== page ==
Governance & AdministrationGovernance
UCLA CTSI has a flexible and responsive governance structure. CTSI Director Steven M. Dubinett, MD chairs the Executive Oversight Committee (EOC), CTSI's policy-making body. Program leaders, CTSI associate directors and the leader of the CTSI Maternal, Child and Adolescent Health Committee sit on the EOC.
Dr. Dubinett reports to UCLA Chancellor Gene Block, He is advised by Internal and External Advisory Boards, both of which meet twice yearly. UCLA CTSI as a whole reports to the National Center for Advancing Translational Science (NCATS), part of the National Institutes of Health. NCATS awarded UCLA CTSI a five-year, $81.3-million grant in June, 2011. CTSI makes an annual progress report to NCATS.
CTSI's day-to-day operations are carried out by its nine program areas, the Maternal, Child and Adolescent Health Committee, and the Office of the Institute, which houses CTSI's administrative, budgetary, communications and program evaluation functions. The programs and the Office of the Institute report to Dr. Dubinett.
- UCLA CTSI Leadership
- Internal and External Advisory Boards
- CTSI Programs
- National Center for Advancing Translational Science
- UC BRAID
UCLA, along with 4 other UC medical campuses - in collaboration with the UC Office of the President (UCOP) - have identified system-wide collaboration in biomedical research as an opportunity to enhance clinical and translational research efforts. In response, they launched an initiative in 2010 to identify policy changes and areas of collaboration to accelerate biomedical research across the UC biomedical campuses. The UC Biomedical Research Acceleration, Integration and Development (UC BRAID) program, is this effort to accelerate clinical and translational research.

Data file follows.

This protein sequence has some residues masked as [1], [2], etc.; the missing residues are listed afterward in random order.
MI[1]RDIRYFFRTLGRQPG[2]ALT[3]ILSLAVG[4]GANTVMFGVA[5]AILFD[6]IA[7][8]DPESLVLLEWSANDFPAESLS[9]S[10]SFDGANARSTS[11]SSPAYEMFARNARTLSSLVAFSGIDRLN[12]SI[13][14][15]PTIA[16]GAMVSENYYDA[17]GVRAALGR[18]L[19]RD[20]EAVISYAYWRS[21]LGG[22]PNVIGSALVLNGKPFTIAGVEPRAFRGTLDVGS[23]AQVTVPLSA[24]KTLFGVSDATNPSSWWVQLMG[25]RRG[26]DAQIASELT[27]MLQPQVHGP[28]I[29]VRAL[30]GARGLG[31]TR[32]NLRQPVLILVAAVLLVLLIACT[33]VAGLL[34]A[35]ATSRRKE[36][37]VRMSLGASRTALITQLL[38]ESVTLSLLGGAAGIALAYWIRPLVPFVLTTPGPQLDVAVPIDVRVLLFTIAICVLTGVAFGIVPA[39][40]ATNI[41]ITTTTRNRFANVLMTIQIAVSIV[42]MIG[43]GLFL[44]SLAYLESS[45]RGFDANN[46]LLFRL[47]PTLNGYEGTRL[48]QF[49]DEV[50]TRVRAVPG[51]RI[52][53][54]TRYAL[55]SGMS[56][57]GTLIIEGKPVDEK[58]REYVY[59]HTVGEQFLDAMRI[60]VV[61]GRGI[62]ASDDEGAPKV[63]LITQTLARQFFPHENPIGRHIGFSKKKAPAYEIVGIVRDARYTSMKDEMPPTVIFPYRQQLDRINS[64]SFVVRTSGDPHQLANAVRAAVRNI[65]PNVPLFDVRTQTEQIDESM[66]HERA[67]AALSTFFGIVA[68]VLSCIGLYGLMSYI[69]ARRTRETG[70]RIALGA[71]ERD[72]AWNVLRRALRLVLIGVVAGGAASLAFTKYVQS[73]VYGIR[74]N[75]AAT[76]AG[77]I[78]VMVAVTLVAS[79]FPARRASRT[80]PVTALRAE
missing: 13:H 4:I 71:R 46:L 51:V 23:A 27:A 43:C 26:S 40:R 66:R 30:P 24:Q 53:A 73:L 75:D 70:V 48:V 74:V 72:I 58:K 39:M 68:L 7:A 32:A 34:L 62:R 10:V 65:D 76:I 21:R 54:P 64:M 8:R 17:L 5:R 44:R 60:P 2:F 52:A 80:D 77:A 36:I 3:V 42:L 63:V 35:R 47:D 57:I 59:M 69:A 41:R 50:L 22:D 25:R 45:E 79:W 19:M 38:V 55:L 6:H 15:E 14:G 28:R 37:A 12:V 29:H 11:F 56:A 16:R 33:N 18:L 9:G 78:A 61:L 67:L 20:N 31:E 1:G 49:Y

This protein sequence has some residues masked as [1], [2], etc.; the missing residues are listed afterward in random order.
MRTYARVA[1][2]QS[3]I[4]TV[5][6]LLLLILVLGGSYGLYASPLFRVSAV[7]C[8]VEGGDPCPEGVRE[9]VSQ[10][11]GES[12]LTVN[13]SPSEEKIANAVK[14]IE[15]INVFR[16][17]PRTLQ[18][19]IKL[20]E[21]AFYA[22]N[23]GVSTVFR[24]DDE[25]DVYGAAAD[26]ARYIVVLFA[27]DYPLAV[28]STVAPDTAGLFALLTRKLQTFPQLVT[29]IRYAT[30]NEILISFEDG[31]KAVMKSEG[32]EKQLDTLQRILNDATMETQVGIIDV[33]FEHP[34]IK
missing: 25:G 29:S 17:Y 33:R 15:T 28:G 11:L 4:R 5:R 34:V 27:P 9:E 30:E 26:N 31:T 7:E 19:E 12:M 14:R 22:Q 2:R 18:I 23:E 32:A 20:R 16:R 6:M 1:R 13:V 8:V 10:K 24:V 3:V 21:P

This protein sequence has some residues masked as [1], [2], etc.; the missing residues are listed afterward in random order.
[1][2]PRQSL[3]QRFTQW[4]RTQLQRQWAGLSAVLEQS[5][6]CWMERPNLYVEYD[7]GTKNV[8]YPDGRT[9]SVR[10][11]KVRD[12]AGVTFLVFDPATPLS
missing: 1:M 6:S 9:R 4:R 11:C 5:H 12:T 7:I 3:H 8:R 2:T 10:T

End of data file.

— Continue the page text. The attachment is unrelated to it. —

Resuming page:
UC BRAID involvement:
- UCReX (enables UC investigators to identify potential research study cohorts at the five UC medical centers)
- Engage UC (co-led by investigators at UCSF and UCLA; develops policies about the management of leftover blood and tissue samples collected for research, creates community-guided governance for biobanks across the 5 University of California medical campuses; and redesigns the process of asking patient permission for research use of leftover biological samples, including research using genetic information)